Disadvantaged children least confident being active, research warns
Wednesday, September 15, 2021
Children from low-income backgrounds are far less confident in being active and taking part in sport, according to the Youth Sport Trust.
The Trust found that only around half of 11- to 16-year-olds from low income groups rated themselves as confident taking part in physical activity.
The proportion increases to three quarters among their more affluent peers.
Children from poorer backgrounds are also less likely to understand the benefits of sport and exercise to their wellbeing.
Just 32 per cent of children from low-income backgrounds believe PE will help achieve their ambitions in life, compared to 52 per cent of those form more affluent backgrounds.
The trust’s Class of 2035 report calls for this gap in attitude to sport and activity to be “closed in the short term”.
This is needed as participation in sport “has the potential to be a driver of social mobility and increased levels opportunity across all social groups”.
“However, for this potential to be unlocked, the extent to which income levels shape engagement with sport will need to be addressed,” it adds.
Stop! Look ahead with us to the #ClassOf2035 🏫👀— Youth Sport Trust (@YouthSportTrust) September 15, 2021
Our new report by @ForesightFact shines a light on the challenges facing a generation of young people in the UK & what role sport can play in protecting their future health & happiness https://t.co/KXzfWAu90i
Teachers, rather than dads, have an important role in encouraging poorer young people to take up sport, according to the trust’s research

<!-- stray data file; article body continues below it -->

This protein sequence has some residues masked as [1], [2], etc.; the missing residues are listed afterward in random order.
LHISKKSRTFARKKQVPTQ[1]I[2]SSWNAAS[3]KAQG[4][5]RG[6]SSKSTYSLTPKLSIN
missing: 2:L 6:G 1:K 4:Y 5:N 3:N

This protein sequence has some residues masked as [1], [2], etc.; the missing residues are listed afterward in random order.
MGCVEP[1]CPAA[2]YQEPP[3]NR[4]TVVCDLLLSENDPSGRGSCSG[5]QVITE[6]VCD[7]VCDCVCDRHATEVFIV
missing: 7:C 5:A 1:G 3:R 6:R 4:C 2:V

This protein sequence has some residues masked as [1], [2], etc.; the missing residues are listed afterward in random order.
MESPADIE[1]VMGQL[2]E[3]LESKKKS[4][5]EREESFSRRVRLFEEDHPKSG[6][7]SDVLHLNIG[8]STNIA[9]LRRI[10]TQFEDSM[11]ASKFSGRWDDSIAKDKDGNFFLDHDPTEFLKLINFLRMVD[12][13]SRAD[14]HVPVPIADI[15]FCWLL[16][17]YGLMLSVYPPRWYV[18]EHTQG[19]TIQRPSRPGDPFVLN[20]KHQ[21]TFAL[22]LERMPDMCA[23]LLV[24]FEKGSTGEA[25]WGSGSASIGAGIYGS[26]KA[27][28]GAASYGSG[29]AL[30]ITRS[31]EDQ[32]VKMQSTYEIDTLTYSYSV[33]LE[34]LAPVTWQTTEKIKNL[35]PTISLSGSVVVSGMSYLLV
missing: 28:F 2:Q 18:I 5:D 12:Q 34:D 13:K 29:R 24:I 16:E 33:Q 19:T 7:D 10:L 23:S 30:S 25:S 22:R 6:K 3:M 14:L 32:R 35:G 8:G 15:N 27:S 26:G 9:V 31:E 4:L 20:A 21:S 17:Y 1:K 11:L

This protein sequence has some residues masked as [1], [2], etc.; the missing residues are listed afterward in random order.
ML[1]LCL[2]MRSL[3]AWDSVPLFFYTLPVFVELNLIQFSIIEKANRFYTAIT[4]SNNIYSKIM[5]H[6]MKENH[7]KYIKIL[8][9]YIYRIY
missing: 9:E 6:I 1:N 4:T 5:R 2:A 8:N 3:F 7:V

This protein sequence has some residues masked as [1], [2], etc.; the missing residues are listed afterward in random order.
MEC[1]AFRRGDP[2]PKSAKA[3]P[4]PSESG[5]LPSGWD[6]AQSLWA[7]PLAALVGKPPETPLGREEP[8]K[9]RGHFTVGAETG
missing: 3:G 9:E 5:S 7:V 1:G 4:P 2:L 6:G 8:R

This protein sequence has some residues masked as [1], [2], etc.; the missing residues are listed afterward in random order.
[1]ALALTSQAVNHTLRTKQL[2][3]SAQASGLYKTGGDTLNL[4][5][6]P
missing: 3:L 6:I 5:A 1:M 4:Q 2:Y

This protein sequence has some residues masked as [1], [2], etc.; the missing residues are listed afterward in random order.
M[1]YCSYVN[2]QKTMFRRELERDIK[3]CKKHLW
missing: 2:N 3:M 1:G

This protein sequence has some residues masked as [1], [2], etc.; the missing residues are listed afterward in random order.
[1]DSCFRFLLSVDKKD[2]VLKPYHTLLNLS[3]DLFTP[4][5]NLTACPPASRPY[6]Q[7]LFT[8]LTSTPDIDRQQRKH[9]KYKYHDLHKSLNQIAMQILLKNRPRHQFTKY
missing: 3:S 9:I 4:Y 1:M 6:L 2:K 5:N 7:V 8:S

It found that young people from poorer backgrounds are more likely than their more affluent peers to be inspired by a schoolteacher or sports coach to be active.
Meanwhile, only 35 per cent of poorer children said their fathers have inspired them to be active, compared to 55 per cent of those from affluent backgrounds.
Peer led sporting activity has emerged as an increasingly successful strategy in engaging young people in sport, particularly those with disabilities, the report also found.
The proportion young people who would take part in sport if it has been designed and delivered by their peers has risen from 23 per cent in 2014 to 36 per cent in 2020. This proportion increases to 46 per cent among those with a disability.
Youth Sport Trust chief executive Ali Oliver warns that the Covid-19 pandemic has increased inequalities in young people’s participation in sport.
“Even before Covid-19, far too many young people were inactive and disengaged from sport,” she said.
“National lockdowns and school closures exacerbated inactivity and inequalities which meant that play and sport were less likely to be making a positive contribution to the lives of young people who were disabled, from ethnically diverse communities or less affluent backgrounds.
“Left unchecked, these inequalities will grow further,” Oliver added.